Belva White

Never say never. My friend David Hanson, a former AV200 rider, asked me over 5 years ago if I would ride 35 miles in a ride that started at Emory and went to Madison and back.  I told him he was crazy, I didn’t own a bike and even if I did, I would never ride that far.

I haven’t been cycling for long – less than 5 years – and I only did my first century ride in May 2011; all 100 miles of which were ridden in one gear because I didn’t know how to change gears.  It’s hard to believe that in 2012, I pedaled over 1700 miles with 1090 of those dedicated to AIDS. I plan to ride another 1000 in 2013 with the AV200 (200 miles), the AIDS LifeCycle (545 miles) and the Charity Treks (425 miles).

One thing is for sure – I don’t do this because I’m a great cyclist.  I’m very slow and generally take pride in escorting the SAG vehicles into camp.  Hills still make me say bad words and I get to see all of the cool jerseys as other riders pass me.  So for anyone out there who thinks they aren’t good enough to tackle the AV200 challenge – you’ll have to find another excuse as this has nothing to do with being a good cyclist!  It has EVERYTHING to do with passion and wanting to change the future.

During my 14 days of the year pedaling for AIDS, I’m just a rider like everyone else.  No one cares about titles, about politics, about financial status or any of the other unimportant themes we run into during “real life.”  When I first signed up for the AV200, I did so because I learned a friend is HIV positive.  I started a journey of trying to learn more about it and was quickly confronted with the associated stigma.  I asked my AV200 memorial donors last year to tell me about their friend or partner.  The words they shared with me changed my future.  They ignited a fire within me that I cannot really explain but feel called to honor. 

Team St. Mark, at the start of the 2012 AV200.

I have been asked why I ride so many miles for HIV/AIDS and there are a number of reasons.  First, I believe that an AIDS vaccine is the only way to truly end this epidemic.  Second, I believe that I am called to care for people currently dealing with the challenges HIV/AIDS and I personally love and know many of them.  Third, I believe that stigma is flat-out wrong.  Fourth, the stories of HIV/AIDS victims move me and I want the world to know how special they are/were.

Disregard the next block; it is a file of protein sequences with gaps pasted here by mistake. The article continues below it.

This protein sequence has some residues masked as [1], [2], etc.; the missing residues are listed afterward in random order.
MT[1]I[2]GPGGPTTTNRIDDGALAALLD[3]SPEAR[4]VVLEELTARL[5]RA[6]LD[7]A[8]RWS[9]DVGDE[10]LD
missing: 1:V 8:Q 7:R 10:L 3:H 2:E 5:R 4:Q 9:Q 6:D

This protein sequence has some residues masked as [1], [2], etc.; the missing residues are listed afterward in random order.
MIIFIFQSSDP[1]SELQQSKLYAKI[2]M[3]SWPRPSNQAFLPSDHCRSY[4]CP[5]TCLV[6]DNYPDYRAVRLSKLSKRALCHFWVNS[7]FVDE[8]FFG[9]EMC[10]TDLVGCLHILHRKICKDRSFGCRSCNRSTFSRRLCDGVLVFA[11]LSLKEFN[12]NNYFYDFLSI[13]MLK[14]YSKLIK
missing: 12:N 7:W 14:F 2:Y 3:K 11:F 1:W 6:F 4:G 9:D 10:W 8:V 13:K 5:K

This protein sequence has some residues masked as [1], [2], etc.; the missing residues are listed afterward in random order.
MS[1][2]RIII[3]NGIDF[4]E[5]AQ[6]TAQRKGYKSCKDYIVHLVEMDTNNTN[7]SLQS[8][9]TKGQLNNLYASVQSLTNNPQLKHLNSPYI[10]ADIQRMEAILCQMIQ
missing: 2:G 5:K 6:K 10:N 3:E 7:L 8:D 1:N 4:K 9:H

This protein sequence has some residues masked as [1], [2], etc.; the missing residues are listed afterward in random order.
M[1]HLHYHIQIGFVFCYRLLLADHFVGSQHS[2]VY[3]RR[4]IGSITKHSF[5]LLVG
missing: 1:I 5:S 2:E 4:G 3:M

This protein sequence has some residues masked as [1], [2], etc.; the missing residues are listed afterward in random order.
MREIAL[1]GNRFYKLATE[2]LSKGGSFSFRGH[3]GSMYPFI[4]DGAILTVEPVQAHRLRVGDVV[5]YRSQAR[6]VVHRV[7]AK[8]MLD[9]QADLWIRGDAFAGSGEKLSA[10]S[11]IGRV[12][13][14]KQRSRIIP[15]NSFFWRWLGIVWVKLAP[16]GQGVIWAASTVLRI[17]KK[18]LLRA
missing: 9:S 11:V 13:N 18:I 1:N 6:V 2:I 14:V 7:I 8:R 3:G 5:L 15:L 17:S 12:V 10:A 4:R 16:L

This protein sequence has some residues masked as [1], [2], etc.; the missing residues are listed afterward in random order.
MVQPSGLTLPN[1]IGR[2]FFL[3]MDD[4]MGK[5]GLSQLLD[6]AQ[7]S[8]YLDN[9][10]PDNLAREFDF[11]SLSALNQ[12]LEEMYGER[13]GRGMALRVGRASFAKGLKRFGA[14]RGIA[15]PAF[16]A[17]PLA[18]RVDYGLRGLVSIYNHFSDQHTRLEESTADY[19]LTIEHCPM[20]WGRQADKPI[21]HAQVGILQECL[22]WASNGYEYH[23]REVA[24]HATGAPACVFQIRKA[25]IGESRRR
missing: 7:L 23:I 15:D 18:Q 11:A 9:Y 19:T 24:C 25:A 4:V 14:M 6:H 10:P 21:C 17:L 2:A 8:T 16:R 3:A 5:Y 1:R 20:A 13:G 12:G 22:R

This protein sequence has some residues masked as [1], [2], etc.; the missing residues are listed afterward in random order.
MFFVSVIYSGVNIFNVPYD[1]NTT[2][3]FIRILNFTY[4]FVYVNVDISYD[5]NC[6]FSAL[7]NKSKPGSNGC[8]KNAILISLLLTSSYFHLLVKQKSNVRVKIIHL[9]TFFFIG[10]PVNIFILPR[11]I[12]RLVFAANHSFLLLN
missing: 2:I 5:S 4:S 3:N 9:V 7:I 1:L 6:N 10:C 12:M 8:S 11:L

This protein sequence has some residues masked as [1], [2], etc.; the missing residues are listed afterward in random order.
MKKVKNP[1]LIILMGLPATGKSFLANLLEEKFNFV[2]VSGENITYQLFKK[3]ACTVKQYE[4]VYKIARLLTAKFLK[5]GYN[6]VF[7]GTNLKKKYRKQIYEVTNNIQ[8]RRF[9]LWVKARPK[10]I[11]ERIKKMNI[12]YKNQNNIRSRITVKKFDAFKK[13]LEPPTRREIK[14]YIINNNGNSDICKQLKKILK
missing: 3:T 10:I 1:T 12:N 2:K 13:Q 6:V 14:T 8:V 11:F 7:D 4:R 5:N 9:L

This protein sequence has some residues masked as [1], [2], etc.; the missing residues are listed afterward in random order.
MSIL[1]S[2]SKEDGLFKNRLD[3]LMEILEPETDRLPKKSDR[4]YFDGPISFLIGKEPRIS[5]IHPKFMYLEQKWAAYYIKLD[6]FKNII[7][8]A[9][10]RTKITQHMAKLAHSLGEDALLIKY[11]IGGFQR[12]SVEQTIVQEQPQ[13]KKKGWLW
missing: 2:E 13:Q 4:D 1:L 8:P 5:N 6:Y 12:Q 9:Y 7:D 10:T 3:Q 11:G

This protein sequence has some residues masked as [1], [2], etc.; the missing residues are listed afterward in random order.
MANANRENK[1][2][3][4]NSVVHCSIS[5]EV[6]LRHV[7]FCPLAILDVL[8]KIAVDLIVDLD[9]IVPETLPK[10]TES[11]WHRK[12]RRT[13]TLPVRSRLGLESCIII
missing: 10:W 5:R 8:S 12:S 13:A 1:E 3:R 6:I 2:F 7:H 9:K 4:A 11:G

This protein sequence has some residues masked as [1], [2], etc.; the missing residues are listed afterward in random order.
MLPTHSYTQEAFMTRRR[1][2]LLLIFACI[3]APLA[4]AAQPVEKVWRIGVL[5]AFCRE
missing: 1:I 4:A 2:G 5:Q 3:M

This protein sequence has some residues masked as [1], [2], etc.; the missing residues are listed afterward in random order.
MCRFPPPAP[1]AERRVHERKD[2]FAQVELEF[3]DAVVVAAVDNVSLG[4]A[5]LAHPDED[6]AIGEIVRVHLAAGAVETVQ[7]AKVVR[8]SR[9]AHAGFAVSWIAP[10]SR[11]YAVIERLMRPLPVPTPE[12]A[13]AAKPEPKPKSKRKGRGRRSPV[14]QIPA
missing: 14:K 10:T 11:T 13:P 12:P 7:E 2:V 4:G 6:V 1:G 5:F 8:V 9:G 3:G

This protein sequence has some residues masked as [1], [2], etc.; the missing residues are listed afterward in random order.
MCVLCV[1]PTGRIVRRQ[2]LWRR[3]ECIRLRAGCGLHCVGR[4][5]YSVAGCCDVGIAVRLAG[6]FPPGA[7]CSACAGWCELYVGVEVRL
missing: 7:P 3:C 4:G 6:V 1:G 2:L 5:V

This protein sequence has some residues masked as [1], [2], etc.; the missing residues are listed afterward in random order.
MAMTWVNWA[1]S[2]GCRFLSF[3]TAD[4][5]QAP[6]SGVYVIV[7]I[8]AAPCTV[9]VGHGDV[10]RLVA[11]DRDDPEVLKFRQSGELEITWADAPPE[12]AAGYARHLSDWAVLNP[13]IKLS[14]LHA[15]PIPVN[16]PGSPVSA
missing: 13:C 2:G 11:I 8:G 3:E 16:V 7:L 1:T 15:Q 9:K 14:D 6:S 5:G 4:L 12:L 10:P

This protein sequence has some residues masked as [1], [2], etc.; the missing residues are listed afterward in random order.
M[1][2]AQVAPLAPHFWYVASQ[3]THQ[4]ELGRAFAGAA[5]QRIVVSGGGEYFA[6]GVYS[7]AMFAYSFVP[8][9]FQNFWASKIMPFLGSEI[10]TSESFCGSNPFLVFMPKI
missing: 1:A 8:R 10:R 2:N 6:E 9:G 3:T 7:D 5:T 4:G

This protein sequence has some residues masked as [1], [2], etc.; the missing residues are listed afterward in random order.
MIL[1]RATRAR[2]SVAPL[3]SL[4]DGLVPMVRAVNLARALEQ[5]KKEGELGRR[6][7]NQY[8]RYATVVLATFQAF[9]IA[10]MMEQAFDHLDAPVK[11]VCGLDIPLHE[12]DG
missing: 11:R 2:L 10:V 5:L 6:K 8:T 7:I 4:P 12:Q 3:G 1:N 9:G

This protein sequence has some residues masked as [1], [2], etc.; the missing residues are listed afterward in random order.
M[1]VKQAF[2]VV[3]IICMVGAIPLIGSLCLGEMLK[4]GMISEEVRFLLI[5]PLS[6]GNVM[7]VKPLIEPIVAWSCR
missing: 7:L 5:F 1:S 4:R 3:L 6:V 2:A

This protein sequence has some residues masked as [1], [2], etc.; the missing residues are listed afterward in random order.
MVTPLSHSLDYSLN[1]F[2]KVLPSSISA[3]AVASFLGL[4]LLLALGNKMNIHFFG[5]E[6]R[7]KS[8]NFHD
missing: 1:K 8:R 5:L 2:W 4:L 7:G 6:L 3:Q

If you have ever seen a mob of cyclists on the road, you are aware of how they demand your attention.  By riding together in the AV200, we are collectively raising awareness for an AIDS vaccine.  WE are that mob.  WE are noticed.  At rest stops, you might be asked why you are riding and the door is opened for education and perhaps collecting a dollar or two for the cause.  Together, WE make a difference.

The AV200 ride really is for everyone.  The relay rides allow for a fun, less stressful ride for anyone preferring a shorter route.  There are plenty of Couch to Century training guides to get you ready and the support of the AV200 ride leaders is amazing.  They will get you ready and it is NOT a race (I’m proof of that!) but it is a journey and one that will change the way you see the world.

…at mile 1000 for AIDS in 2012. What an accomplishment, Belva!